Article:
Dairy Allergies in Children


Most babies transition from breast milk or formula to cow’s milk at around 12 months. While many kids drink milk without problems, others have reactions to dairy products that might indicate an allergy. Understanding dairy allergies helps you evaluate your child’s symptoms and know how to proceed if you suspect an allergic reaction.


The reaction to dairy products typically occurs soon after consumption, anywhere from a few minutes to a few hours. Not all children experience the same symptoms. Possible symptoms include wheezing, vomiting, hives, coughing, runny nose, rash around the mouth, stomach cramps and diarrhea. Anaphylaxis, which is a narrowing of the airways, rarely occurs in kids allergic to milk, but it is a possibility.

Allergy Versus Intolerance

While an allergy is an immune system reaction, intolerance does not involve the immune system. Sometimes called “lactose intolerance,” this condition focuses on symptoms in the digestive system. This might include bloating and gas. Diarrhea is sometimes a symptom of lactose intolerance.


Contact your child’s doctor if she shows signs of an allergic reaction after dairy products are consumed. A list of symptoms your child experiences helps the doctor assess the condition. Seeing the doctor while the milk allergy symptoms are still present gives him a better opportunity for assessment. The doctor might recommend an elimination diet, during which milk and other dairy products are removed from the diet. The dairy food is then added back to the diet to see if the symptoms return. Skin or blood tests are sometimes used to diagnose a milk allergy.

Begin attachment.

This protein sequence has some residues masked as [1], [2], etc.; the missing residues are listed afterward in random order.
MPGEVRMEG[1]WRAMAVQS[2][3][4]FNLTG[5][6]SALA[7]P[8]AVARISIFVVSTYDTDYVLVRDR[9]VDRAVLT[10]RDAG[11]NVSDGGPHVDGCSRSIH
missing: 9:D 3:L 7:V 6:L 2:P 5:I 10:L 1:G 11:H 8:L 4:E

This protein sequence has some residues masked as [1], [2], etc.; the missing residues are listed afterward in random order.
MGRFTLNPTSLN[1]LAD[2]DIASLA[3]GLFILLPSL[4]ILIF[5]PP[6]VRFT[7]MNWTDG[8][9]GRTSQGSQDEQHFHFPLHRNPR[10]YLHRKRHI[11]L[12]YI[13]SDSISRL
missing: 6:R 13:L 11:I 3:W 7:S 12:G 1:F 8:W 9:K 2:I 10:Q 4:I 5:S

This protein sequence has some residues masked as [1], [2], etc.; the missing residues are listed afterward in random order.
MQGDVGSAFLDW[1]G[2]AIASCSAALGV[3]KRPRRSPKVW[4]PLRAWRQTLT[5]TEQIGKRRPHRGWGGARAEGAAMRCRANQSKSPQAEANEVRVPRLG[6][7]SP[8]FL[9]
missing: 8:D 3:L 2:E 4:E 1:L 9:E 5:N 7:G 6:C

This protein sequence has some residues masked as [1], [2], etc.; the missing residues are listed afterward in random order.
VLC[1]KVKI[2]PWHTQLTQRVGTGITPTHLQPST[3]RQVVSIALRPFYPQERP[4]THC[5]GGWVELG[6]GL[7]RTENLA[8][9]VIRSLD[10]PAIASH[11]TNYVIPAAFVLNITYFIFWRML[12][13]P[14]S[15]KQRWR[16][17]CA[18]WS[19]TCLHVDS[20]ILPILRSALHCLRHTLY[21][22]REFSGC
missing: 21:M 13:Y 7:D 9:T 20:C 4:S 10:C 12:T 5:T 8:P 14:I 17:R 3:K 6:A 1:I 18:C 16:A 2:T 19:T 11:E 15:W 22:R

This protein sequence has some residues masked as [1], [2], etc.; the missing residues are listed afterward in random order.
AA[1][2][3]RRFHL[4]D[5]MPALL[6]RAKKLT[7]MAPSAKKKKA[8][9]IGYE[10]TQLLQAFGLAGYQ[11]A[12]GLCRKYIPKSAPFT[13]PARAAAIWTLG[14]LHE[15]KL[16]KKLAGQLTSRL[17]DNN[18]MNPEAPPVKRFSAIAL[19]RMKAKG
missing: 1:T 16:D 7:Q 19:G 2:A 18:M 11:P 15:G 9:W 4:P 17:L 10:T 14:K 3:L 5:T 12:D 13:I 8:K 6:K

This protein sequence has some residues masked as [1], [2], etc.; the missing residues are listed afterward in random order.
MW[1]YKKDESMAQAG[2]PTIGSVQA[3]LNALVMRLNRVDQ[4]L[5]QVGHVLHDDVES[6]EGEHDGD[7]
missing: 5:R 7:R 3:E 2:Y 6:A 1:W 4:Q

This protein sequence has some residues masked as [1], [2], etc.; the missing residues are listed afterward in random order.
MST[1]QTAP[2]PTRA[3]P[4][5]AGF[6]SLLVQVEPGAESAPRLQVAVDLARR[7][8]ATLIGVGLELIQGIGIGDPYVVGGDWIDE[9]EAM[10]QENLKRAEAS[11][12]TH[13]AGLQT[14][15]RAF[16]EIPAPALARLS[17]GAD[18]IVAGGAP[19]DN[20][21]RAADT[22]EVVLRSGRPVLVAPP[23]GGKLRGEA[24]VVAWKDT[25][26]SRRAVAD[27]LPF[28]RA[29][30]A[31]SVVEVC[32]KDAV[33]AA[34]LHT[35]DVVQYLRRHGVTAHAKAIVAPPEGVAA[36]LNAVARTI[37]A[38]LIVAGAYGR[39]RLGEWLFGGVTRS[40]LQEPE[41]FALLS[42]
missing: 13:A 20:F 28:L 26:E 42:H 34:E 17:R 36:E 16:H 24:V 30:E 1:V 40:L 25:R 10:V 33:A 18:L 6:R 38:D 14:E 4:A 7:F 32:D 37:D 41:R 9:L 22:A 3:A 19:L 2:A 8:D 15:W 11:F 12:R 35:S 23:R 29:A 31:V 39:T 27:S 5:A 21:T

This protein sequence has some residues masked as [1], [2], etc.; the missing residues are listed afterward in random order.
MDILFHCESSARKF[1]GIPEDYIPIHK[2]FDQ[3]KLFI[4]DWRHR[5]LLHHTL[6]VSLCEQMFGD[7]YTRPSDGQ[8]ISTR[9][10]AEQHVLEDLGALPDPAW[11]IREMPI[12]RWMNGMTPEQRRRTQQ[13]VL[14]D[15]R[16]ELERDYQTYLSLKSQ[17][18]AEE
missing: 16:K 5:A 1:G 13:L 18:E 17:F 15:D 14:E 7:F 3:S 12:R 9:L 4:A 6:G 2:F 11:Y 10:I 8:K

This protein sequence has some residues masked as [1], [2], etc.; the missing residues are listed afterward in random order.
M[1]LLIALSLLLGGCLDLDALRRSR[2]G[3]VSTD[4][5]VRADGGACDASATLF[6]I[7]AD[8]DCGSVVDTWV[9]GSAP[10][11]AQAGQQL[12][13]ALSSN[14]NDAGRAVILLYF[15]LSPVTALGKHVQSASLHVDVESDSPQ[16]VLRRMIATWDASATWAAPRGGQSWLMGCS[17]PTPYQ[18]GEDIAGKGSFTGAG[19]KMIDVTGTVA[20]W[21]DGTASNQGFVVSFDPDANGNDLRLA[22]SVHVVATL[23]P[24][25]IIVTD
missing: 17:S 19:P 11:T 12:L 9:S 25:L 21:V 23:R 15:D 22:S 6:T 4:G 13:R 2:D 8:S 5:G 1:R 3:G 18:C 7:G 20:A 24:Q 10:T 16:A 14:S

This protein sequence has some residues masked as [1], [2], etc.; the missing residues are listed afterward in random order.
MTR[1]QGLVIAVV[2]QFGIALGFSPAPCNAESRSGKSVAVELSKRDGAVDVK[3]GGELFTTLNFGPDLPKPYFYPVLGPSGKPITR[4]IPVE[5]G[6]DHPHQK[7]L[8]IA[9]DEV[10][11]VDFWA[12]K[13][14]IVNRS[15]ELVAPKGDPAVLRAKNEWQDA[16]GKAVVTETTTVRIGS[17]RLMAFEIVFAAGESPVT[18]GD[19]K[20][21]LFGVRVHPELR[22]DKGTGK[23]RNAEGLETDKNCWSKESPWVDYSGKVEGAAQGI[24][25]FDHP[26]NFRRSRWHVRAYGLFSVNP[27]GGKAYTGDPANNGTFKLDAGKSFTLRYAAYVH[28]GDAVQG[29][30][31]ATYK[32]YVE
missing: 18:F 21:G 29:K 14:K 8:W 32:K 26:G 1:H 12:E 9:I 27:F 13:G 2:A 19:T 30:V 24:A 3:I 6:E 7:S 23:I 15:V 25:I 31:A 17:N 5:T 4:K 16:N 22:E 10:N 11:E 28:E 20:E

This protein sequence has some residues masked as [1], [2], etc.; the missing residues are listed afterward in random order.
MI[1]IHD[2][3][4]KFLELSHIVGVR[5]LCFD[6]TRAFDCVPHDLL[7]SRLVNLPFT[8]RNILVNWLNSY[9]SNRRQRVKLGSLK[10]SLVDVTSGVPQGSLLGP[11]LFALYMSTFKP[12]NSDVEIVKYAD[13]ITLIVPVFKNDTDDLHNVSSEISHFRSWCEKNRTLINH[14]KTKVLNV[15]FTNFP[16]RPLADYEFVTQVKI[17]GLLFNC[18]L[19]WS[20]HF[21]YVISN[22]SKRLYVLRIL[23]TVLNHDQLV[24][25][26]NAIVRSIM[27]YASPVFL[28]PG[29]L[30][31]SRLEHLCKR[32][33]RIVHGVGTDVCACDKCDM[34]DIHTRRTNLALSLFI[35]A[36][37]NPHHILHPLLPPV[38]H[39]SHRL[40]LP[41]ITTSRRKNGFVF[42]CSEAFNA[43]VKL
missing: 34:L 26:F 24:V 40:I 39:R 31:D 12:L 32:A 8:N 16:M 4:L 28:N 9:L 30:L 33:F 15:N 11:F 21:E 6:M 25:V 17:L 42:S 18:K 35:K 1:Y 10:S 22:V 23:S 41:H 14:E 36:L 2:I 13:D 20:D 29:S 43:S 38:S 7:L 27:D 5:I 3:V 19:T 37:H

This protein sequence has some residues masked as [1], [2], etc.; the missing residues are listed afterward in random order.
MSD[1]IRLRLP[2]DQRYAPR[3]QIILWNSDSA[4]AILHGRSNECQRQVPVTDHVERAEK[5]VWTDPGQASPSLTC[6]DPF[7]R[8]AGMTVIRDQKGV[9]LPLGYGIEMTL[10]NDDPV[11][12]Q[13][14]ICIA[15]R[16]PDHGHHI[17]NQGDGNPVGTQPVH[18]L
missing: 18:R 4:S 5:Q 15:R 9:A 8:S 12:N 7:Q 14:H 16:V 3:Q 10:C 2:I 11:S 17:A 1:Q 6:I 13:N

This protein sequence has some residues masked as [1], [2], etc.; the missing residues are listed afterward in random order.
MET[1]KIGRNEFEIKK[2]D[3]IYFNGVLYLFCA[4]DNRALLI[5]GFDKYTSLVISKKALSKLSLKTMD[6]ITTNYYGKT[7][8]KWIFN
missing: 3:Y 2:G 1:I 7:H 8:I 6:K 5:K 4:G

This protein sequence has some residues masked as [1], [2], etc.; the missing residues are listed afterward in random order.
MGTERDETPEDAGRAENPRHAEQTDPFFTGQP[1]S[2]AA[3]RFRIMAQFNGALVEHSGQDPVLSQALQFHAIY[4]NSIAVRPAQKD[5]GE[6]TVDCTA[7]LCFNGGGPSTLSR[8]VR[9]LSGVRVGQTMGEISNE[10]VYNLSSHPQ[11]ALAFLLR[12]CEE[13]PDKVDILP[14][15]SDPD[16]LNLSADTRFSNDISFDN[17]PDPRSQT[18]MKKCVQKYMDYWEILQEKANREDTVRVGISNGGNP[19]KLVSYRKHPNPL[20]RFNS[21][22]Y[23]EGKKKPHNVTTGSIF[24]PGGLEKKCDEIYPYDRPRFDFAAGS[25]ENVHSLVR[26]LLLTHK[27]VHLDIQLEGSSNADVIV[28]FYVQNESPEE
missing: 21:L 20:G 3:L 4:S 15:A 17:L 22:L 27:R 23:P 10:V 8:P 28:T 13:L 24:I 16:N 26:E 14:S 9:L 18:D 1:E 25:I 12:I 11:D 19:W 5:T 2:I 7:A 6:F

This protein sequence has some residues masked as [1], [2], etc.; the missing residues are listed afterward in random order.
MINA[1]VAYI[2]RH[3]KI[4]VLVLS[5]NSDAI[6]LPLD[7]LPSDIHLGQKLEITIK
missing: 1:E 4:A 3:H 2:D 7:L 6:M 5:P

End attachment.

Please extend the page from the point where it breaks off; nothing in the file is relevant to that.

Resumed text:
When a dairy allergy is diagnosed, all products containing the offending milk protein should be eliminated from your child’s diet. This requires reading labels of all processed foods, which might contain milk products. A food journal of all things your child eats and drinks helps you identify specific items that cause the dairy allergic reaction. If an allergic reaction does occur, antihistamines might reduce the symptoms.


Many children outgrow milk allergies around 3 years old, according to MayoClinic.com. Until your child outgrows a milk allergy, alternatives such as soy or rice milk are an option. Your child might also show signs of allergy to soy products, so introduce them slowly and watch your child’s reaction afterward.



Leave a Reply